• Simon Moir

Why we decided not to have an office-space

Hitobito officially started during COVID-19 which meant we started by working from home and we haven't looked back.

The truth is that we never had it in the plan to have an full-time space for at least the first 12 months, we considered a share-space or taking some space with another business (Itch Recruitment) but now its not something we would consider for the foreseeable future.

So what are the pros and cons about working from home?

Lets start with the negatives.

  • Perception of other businesses - interesting the expression that you see on peoples faces when you say you don't have a space, it seems that many see it still as a measure of your success or how serious you are about your business.

  • Motivation - yeah sure some mornings its tempting to not roll out of bed compared to the deadline of a start-time in a conventional office. We would be lying if we said it wasn't! Also, there isn't the same pressure on the days you just aren't feeling it to keep up with those around you (because there isn't anyone!), this can be countered with strong online communication with those around you to keep you accountable but it is something to be aware of.

  • Distraction - There are plenty of these and why we have found that having a dedicated space is critical to your success in getting through your work.

  • Perception of those you live with - those around you can fall into the trap of thinking that because you are at home that you can get everything done around the house as well as work your normal day. This has been a challenge to change these thoughts but over time those around you get to understand that your work day is like anyone else's.

  • The social side - this is the part that you have to manage carefully because I think many could fall into a world of solitude too easily. We are lucky that our clients are extremely sociable and welcome us into their space but really any local cafe or restaurant will treat you just the same (especially during these times).

The positives

  • Silence - the ability to control the noise around you is golden, you can quieten things down when you need and then use music or the television as background noise. You can adjust it to suit your mood without upsetting anyone else.

Queuing that playlist of tracks that take you back (now free of social ridicule and embarrassment) is a great way to switch mood.
  • Change your space easily - we can choose to easily move our office from the study to the backyard to change up the mood. Our business requires a mix of mind-numbing interpretation (just look at any of the awards!) as well as the creativity that goes into designing new employee engagement strategies. Adjusting your environment is a fantastic way of changing mindset.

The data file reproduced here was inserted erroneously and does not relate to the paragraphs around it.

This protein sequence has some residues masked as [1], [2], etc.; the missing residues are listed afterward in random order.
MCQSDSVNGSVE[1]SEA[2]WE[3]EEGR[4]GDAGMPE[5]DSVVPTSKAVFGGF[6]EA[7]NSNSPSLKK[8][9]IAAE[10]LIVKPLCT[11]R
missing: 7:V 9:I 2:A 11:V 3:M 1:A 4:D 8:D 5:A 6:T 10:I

• Connectivity - we all got used to communicating over teleconference or video-conference over lockdowns and this has continued to work very well for us. We use Microsoft Teams as our main way of communicating between ourselves and it is far better as a reference point than the usual quick office chat that is often forgotten shortly after.

  • Cost - think if your office space actually saved you money. The home office is a tax deduction which is a vast change to the cost of running a commercial office. However, this should not be your driving force as there are many other factors that should come be considered above this.

  • It works for us... but we might not be the norm. Anne-Marie and I enjoy time to ourselves (I think I would be best described as an extroverted introvert) and have both found the workspace environment a massive distraction in the past. Having our own space, in fact our own homes many suburbs apart, means we can knuckle down without the distraction of others.

  • Time - this is both a positive and a negative. I find that I tend to not take as many breaks as I did in an office, there isn't the social distraction and you can get a days work done in at least half the time as being in an office (especially open plan).

Now, this can mean that you can fall into the habit of spreading your work out or smashing out a large project in half the time, but you have to make sure that you don't fall down too many rabbit holes and end up spending twice as long as normal because you dont have someone next to you to pull you back to the task at hand.

So in summary, it works for us but probably wouldn't be for everyone. That was very obvious during lockdowns where my wife (who runs a very successful business with a team of over 15) and eldest son struggle to stay on track without feeling like the walls are closing in on them! You have to be honest and about how you get the best out of yourself, otherwise you will find your work rate plummet and missing deadlines left, right and all over the place.

If you are thinking that it might be right for you then I would suggest giving it a shot but tread carefully and make sure you have the technology and support of those around you.

If you would like to have a chat about this further then please get in contact, always happy to share our experience.

Hitobito - HR consultancy for hospitality and retail

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